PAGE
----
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Author Topic: The Ulster Way a bit at a time  (Read 7265 times)

NI walker

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The Ulster Way a bit at a time
« on: October 18, 2018 »


New to the forum and this is my first post.
I have always enjoyed walking but have only started doing any serious distances lately at the age of 55 ::), and I have a desire to complete the Ulster Way but i intend to do it a bit at a time.
To date I have done The Causeway Coast, The Moyle Way, The Antrim Hills, The Lecale Way, and the Ring of Gullion. They have all been tremendous in their own way, and I am honoured to have had sight of parts of our beautiful country that not everyone has the opportunity to see. My walks so far (bar the Antrim Hills) have been 2 day walks (Saturday and Sunday) and I have been very disappointed with the availability of camping facilities remotely near the middle of these 2 day treks as I like to camp and there is no accomodation near the mid point of these walks so the only option is to camp. All that is required are strategically placed camp sites mid point in these walks. A flat grassy piece of land to allow say 6off 2 man tents with a water tap and a bin is all that is required. All I see on the routes at anywhere that looks a likely campsite are council signs saying "No Camping" I can imagine the surprise on the face of someone from abroad who is considering Walking the Ulster Way, when they find out that there is no where to camp. Sorry about the rant but I would welcome any comments that anyone may have on this.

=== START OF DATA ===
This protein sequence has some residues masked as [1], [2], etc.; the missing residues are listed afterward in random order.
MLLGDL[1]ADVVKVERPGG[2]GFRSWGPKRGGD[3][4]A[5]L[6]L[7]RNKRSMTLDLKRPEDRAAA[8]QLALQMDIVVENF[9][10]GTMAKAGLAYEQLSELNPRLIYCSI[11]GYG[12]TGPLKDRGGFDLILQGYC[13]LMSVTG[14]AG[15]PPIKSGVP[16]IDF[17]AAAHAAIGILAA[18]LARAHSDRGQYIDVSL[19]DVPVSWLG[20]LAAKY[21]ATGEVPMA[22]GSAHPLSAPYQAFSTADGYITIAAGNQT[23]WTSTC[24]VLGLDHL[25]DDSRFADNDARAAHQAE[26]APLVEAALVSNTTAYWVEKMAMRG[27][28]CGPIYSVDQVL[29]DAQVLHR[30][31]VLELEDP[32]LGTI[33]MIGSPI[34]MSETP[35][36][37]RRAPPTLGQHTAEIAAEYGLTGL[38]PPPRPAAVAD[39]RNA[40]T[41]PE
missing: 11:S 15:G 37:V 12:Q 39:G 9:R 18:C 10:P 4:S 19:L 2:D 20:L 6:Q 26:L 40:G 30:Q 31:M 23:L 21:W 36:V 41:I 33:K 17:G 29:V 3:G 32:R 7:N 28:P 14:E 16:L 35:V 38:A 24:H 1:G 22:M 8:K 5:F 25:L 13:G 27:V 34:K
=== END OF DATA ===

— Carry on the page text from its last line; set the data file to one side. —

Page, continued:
Doing the Camino Frances from La Faba in April if anyone has any experience of that.


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Re: The Ulster Way a bit at a time
« Reply #1 on: October 20, 2018 »

Hi NI walker, I've hiked quite a few of the same routes you've mentioned (and plan to do as much of The Ulster Way as well) and I get where you're coming from. On The Moyle Way, Ring of Gullion Way or most of the routes that require an overnighter, there is no where 'legal' to set up camp. It's a bit baffling that we have these glorious trails than take a few days to walk but if you camp out along the way then you're more than likely camping 'illegally' on someones land but that's the only option.

Good luck with the rest of the routes.


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Re: The Ulster Way a bit at a time
« Reply #2 on: January 10, 2019 »

Hi there.  A lot of long distance walkers do seem to emerge at that stage of life.  Perhaps it is a stamina thing, perhaps it is more time on your hands.  It always amazes me when reading reports on the TGOC for instance how those walkers just keep going.
"Not all those who wander are lost."


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Re: The Ulster Way a bit at a time
« Reply #3 on: January 13, 2019 »

That's a great goal to have. We had a member years back who walked the whole Ulster Way over a month and camped most of it.

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